They carefully finished crossing the bridge.  Lima was trembling, but Michael was elated--he had tapped into the supernatural, and done something magical.

  It didn't last.  Now that they were over the ridge, there was a cold north wind in their faces constantly; and winter was closing, so the days were getting colder, and the nights were starting to freeze.  Those warm blankets from the marsh men were little help against the wind at night.  Making things worse, there was little that would count as food or shelter on this side of the gorge.  All was flat and desolate.  There were many nights when they would have given much for so little as a boulder between them and the wind; but there were none.  Every morning, getting up was a chore.  There was no fire to warm them, no breakfast waiting--only more cold wind in their faces.  On several mornings, they got a late start because Michael wouldn't come out of the blanket--or worse, because they couldn't wake Gor.  What with the days getting colder, Gor was less and less likely to get up the next morning.  But they kept pressing forward.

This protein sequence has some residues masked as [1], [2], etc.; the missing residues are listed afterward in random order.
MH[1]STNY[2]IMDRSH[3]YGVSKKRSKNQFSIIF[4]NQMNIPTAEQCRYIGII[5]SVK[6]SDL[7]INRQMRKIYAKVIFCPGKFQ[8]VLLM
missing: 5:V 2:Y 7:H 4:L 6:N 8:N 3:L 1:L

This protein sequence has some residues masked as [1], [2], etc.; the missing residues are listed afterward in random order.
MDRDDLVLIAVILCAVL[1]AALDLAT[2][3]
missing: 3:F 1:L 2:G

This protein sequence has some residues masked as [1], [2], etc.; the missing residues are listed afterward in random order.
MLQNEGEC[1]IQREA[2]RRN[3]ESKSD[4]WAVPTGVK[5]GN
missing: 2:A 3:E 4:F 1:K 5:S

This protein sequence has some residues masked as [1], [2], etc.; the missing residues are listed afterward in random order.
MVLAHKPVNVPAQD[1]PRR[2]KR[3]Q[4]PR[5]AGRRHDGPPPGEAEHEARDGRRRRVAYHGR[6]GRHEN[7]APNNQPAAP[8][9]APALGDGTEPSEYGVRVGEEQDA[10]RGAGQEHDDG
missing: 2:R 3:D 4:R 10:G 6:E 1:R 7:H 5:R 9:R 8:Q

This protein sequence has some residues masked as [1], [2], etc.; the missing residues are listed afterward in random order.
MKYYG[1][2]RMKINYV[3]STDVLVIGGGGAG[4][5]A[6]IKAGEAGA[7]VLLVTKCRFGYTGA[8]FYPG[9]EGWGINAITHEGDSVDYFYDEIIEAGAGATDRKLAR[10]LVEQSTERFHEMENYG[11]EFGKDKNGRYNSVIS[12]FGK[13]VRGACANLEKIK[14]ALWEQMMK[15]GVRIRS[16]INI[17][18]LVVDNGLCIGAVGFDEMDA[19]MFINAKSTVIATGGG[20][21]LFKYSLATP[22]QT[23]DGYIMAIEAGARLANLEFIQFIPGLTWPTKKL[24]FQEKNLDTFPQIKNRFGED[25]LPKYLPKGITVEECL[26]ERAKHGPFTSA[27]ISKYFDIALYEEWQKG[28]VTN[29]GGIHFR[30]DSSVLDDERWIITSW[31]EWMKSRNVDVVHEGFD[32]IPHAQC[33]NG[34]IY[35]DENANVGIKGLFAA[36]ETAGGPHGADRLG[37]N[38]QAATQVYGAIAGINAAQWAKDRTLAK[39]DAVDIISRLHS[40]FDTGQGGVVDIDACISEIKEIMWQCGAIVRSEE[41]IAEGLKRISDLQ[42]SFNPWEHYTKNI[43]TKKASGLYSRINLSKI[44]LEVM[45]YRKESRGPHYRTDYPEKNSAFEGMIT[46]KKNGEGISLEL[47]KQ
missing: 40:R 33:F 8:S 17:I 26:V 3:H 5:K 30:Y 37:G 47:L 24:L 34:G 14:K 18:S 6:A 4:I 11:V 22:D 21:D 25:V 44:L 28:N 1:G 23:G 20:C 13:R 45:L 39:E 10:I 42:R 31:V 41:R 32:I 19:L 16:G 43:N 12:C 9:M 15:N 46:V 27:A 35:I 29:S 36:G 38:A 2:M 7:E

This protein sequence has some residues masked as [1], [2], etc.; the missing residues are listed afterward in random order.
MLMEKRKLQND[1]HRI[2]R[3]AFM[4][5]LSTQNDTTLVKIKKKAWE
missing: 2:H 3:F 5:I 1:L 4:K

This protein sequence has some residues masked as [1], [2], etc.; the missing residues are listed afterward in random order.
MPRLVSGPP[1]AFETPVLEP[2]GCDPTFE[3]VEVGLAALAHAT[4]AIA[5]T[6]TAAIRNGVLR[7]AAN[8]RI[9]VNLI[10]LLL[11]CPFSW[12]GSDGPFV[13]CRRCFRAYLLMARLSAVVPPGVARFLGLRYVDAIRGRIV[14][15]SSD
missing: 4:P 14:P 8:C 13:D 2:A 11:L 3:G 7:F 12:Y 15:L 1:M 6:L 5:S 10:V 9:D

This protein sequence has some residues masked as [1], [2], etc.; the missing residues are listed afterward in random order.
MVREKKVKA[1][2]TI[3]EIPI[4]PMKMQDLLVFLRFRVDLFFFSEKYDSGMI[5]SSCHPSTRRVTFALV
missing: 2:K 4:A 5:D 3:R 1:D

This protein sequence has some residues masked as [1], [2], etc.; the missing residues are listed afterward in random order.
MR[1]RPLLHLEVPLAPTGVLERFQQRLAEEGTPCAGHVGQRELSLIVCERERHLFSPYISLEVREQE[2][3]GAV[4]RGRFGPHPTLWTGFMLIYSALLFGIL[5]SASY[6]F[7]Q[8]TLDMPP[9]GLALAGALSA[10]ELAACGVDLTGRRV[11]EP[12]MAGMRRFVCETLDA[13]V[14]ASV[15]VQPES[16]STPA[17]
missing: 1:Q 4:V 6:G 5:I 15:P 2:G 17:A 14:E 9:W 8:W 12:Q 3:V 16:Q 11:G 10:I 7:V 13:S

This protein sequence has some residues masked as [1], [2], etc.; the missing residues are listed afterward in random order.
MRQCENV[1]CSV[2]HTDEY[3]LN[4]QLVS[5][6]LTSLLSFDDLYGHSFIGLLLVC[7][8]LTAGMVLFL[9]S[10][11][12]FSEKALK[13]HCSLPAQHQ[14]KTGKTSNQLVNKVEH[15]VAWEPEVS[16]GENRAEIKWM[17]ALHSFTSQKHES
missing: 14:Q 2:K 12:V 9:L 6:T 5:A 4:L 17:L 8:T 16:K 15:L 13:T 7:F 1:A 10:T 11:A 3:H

On one or two days, they managed to build a scrap of a fire; they had learned to pick up sticks and such as they walked.  They did a bit of hunting, although there was not much alive in this wasteland.  On one occasion, Lima brought down a goose with her arrows.  Michael cooked it (he had been a cook in the army), and saved every piece that wasn't food.

  Finally they reached the end of the plain.  There was a row of high hills with a pass between, followed by a grove of evergreen trees before an open stony area; on the other side of this was a large castle on a low mountainside.  Michael didn't like the look of it, but the children were camping along the edge of the trees, cooking a goose their companion had brought down, and Michael's job did not include interfering with their progress.  He, too, managed to get some meat for dinner, and there was plenty of wood here.  It would be the first time they were near warm in longer than he could think.